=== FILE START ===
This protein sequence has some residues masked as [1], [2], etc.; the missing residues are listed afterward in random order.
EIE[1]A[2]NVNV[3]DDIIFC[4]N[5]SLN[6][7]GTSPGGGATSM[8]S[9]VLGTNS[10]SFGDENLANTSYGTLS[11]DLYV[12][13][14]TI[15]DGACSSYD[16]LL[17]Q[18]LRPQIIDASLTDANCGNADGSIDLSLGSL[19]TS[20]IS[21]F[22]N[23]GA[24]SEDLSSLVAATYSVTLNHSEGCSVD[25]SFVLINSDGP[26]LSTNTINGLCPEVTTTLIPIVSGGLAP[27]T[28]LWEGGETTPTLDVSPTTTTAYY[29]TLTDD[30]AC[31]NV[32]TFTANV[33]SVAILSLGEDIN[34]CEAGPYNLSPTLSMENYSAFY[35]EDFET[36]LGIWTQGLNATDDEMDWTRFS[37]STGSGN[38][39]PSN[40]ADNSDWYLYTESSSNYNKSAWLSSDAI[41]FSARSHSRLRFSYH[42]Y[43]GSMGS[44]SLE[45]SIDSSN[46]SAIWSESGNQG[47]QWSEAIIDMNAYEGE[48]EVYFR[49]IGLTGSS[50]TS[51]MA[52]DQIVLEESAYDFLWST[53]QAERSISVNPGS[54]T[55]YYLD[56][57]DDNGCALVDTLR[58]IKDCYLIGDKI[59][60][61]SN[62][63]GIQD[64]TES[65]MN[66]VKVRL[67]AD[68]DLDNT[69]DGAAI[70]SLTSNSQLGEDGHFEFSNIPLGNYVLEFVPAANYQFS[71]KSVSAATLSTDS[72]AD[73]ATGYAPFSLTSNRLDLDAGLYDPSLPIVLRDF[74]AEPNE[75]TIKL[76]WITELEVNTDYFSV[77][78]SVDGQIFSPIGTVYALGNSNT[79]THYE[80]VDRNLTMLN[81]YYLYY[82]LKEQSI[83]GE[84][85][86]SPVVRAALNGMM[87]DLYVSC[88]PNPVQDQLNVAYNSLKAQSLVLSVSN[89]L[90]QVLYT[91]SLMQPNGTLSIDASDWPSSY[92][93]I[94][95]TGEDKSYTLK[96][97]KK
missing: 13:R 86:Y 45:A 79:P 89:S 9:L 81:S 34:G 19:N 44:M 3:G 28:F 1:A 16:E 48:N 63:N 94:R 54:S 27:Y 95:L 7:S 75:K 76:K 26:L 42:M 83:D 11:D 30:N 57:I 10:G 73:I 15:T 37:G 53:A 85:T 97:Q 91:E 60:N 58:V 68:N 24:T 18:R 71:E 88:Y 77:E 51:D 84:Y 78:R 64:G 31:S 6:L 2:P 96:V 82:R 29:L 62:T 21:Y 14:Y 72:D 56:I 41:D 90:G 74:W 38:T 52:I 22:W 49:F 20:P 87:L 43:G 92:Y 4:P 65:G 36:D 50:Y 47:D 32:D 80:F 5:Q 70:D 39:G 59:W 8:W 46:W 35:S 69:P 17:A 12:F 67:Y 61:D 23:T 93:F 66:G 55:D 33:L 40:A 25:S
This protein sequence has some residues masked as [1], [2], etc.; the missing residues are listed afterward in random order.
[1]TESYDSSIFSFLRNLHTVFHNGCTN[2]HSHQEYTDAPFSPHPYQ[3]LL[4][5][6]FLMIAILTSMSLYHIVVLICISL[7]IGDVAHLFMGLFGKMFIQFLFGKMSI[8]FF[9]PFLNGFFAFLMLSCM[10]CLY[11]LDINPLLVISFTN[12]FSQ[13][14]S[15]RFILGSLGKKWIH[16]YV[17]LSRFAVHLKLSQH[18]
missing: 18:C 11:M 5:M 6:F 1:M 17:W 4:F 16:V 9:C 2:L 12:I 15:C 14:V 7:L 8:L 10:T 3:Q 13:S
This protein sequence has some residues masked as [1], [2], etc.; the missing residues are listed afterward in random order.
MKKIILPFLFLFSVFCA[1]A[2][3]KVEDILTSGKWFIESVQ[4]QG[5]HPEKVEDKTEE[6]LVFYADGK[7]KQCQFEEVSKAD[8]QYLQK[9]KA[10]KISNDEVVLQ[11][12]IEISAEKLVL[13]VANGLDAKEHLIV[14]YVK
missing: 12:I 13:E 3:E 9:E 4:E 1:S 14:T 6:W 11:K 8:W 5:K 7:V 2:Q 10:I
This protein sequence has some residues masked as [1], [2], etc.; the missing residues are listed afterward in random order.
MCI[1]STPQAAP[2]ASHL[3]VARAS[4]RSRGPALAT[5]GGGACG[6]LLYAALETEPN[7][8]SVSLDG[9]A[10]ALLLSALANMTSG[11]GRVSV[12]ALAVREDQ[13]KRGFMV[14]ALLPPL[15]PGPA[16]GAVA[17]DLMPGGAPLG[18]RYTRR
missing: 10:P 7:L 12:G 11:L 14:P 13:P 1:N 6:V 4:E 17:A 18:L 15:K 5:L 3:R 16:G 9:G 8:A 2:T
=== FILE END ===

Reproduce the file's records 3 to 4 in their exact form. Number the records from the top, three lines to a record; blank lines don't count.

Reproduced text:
This protein sequence has some residues masked as [1], [2], etc.; the missing residues are listed afterward in random order.
MKKIILPFLFLFSVFCA[1]A[2][3]KVEDILTSGKWFIESVQ[4]QG[5]HPEKVEDKTEE[6]LVFYADGK[7]KQCQFEEVSKAD[8]QYLQK[9]KA[10]KISNDEVVLQ[11][12]IEISAEKLVL[13]VANGLDAKEHLIV[14]YVK
missing: 12:I 13:E 3:E 9:E 4:E 1:S 14:T 6:W 11:K 8:W 5:K 7:V 2:Q 10:I
This protein sequence has some residues masked as [1], [2], etc.; the missing residues are listed afterward in random order.
MCI[1]STPQAAP[2]ASHL[3]VARAS[4]RSRGPALAT[5]GGGACG[6]LLYAALETEPN[7][8]SVSLDG[9]A[10]ALLLSALANMTSG[11]GRVSV[12]ALAVREDQ[13]KRGFMV[14]ALLPPL[15]PGPA[16]GAVA[17]DLMPGGAPLG[18]RYTRR
missing: 10:P 7:L 12:G 11:L 14:P 13:P 1:N 6:V 4:E 17:A 18:L 15:K 5:L 3:R 16:G 9:G 8:A 2:T